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The Books of Albion: The Collected Writings of Peter Doherty Paperback – 11 Jun 2009
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The prose is strikingly raw... the cumulative effect is curiously touching. (OBSERVER)
This book is like everything else Pete Doherty has ever done - at times brilliant, at others annoying, but never less than interesting. (SOUTHERN DAILY ECHO)
These diary entries, childhood reminiscenes and prose from 1999 onwards prove that under the drug hoover's brow there's a unique brain. (Q MAGAZINE)
witty and sensitive (SUNDAY TRIBUNE)
there are moments of joy, humourand, of course, real darkness (IRISH EXAMINER)
At times a curiously affecting work, it chronicles Doherty's transitionfrom aspiring poet and flowering teenage talent to a man increasingly fighting to shine through a chemicaly induced haze... Doherty can write beautifully (Steve Cummins IRISH DAILY MAIL ON SUNDAY) --This text refers to the Hardcover edition.
Pete Doherty's journals from 1999 to the present day - an intimate insight into one of the music world's most talented and controversial figures.See all Product description
Top customer reviews
Also, I feel like the writing lacks any contexts... there should be some sort of commentary/explanation.
Everyone seems to have a strong opinion on Doherty it seems that the vast majority of these reviews are based entirely on that. Yes he does have substance problems, and yes he has created some good music. But surely the review should be on the text?
Right, that said, this book is not one which can easily be picked up and enjoyed by just anyone. A lot of people seem to have said that they read the book in an attempt to 'get' Doherty. That is not what the book is intended for. This really is a work to be read solely by people who love the music he has made. It has nothing to do with 'getting' him. If you do not already like what Pete has done musically then dont buy this book. If you do then you may find it a worthwhile read, just.
I personally like much of his music, though not to the point of worship as some people seem to. Try listening to 'The Blinding Ep' or 'Shotters Nation' if you actually want to give him a chance. This book however is a step too far. He may have won national poetry competitions in his youth and studied English Literature but sadly this does not automattically mean that he is capable of such an ambitious project. I gave this book a chance though, and sadly what I found was a talented song writer trying too hard to be intellectual. However it is safe to say that this is a far better read than much of the 'celebrity' written texts intodays market. Kerry Katona's autobiography anyone?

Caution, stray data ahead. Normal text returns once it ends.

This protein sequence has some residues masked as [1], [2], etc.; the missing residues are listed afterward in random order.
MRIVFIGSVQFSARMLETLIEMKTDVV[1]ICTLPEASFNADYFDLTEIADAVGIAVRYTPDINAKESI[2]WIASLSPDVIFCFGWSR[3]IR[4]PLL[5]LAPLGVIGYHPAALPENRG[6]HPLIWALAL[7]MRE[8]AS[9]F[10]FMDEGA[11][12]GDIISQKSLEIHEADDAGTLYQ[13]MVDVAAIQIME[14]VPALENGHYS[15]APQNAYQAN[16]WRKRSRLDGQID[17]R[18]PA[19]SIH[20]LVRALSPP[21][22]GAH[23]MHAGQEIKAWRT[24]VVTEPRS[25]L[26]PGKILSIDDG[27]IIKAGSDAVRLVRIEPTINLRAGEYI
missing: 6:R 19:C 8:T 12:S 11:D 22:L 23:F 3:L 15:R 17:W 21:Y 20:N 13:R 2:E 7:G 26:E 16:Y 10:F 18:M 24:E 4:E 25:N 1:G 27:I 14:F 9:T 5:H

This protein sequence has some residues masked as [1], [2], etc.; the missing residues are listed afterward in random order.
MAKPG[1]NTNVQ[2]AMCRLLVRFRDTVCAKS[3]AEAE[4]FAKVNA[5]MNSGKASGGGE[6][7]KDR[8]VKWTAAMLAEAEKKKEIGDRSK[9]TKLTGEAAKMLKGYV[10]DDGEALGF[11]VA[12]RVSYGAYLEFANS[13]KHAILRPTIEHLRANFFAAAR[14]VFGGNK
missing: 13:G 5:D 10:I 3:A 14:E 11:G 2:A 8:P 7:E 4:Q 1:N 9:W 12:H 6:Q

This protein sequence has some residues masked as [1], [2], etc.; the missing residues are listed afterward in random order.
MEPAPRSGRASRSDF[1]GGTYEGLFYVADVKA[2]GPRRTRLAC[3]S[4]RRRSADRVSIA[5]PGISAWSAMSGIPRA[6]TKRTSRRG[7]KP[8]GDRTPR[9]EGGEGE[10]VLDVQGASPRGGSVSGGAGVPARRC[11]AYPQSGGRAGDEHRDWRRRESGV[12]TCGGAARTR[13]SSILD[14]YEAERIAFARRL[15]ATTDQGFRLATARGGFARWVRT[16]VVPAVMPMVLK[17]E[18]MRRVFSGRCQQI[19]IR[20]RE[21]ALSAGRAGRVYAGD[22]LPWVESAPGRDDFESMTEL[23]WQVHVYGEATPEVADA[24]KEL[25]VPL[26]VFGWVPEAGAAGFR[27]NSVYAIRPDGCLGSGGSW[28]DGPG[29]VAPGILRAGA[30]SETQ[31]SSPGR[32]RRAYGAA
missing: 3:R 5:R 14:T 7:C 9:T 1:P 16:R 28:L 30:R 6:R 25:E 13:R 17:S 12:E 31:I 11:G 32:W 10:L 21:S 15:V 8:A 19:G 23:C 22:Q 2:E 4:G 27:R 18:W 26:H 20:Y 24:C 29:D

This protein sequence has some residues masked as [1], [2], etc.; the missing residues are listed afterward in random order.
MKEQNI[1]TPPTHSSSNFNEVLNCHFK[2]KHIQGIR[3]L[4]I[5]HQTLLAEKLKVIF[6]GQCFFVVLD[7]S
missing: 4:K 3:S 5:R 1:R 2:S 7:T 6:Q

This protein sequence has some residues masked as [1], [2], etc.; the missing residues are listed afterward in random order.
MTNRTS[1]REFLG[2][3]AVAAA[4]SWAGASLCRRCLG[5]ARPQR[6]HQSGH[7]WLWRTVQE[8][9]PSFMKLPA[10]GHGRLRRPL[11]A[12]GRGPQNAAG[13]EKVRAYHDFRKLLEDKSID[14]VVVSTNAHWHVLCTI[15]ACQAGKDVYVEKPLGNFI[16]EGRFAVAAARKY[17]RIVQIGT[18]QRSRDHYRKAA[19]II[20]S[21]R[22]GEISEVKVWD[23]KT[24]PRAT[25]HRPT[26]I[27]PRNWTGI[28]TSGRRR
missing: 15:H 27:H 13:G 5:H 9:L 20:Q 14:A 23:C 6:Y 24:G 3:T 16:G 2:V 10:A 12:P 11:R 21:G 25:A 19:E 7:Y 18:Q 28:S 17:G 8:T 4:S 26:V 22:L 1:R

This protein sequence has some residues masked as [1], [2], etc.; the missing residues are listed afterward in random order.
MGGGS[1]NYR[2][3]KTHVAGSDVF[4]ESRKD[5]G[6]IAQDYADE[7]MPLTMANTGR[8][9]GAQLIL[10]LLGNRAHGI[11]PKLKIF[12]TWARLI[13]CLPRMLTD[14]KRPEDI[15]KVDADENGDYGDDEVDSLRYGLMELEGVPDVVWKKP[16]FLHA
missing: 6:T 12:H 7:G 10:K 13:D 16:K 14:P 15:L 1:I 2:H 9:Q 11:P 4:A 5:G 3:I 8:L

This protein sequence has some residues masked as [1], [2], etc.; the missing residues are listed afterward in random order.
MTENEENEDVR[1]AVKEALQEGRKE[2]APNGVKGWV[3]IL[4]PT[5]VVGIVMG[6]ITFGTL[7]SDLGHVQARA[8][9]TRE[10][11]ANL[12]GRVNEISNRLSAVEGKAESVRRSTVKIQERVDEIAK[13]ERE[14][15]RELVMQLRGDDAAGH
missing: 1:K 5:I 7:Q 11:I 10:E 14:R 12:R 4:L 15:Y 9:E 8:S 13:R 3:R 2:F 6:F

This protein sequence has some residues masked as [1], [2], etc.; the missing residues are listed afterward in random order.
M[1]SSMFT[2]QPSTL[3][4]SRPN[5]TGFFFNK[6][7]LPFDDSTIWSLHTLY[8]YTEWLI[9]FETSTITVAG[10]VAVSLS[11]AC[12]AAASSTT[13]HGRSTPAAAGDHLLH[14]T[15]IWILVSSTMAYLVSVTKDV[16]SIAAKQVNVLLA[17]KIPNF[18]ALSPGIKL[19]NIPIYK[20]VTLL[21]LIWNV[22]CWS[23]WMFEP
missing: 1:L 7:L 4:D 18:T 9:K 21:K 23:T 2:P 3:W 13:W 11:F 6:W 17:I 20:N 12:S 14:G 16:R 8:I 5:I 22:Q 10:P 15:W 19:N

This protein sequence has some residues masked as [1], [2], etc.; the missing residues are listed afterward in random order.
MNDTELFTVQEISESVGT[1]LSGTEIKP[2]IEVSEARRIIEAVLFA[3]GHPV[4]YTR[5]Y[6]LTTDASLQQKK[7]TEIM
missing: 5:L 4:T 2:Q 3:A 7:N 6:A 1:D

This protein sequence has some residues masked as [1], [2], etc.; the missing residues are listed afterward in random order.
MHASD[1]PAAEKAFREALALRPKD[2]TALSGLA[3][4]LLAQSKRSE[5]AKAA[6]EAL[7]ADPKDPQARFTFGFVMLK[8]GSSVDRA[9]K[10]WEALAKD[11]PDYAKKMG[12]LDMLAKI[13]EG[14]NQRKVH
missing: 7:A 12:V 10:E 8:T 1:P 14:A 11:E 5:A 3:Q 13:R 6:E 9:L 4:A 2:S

Give this a miss if you are not already a huge fan of Doherty. If you are not then PLEASE dont read this book, and leave the reviews alone if you haven't read anything further than the 'Daily Star's' opinion on Pete before making your judgement.
I have been extremely happy with Peter Doherty's "The Books of Albion". I was very surprised to see bad reviews. I knew going into this read that this was a compilation of excerpts from his diaries. The people who wrote negative reviews didn't seem to understand that, and were expecting more of a polished autobiography. This book is far better than that. This book is of Peter's raw thoughts and feelings, written in his diary, in his own hand. It's exciting and brilliant. I am honoured that Pete is willing to share such personal writings with us. I don't know of any other celebrity who shares himself with the public this openly and honestly.
Oh, how much more wrong could I have been? Not much.
Apart from the difficulty of transcribing the meanderings mentioned elsewhere - did the editors of the book actually make an effort to think about the reader/user? - it is, put simply and unequivocally, bland, "sixth-form adolescent", posturing in places, and simply bland in most other places.
Disturbingly dull from a man who is supposed to have lived life to a point beyond full. Maybe that is the problem...perhaps he cannot remember what has happened or it means nothing to him. If the latter, fine, but why waste effort and paper putting into the marketplace.
This book contains many a lucid moments painted as snapshots into peter's daily life, which seem all the more brighter knowing they were written without the knowledge of a future publication. But it's chronology is not its strongest point, and to see it as a novel or autobiography would disguise what it really is - an organic insight into the changing mind of an artist.
Perhaps I'm reading it wrong and not giving it the time it deserves but I have and still do thoroughly enjoy it. Would I recommend it? Yes. Certainly. But as it is - a clippings from a man's diary.
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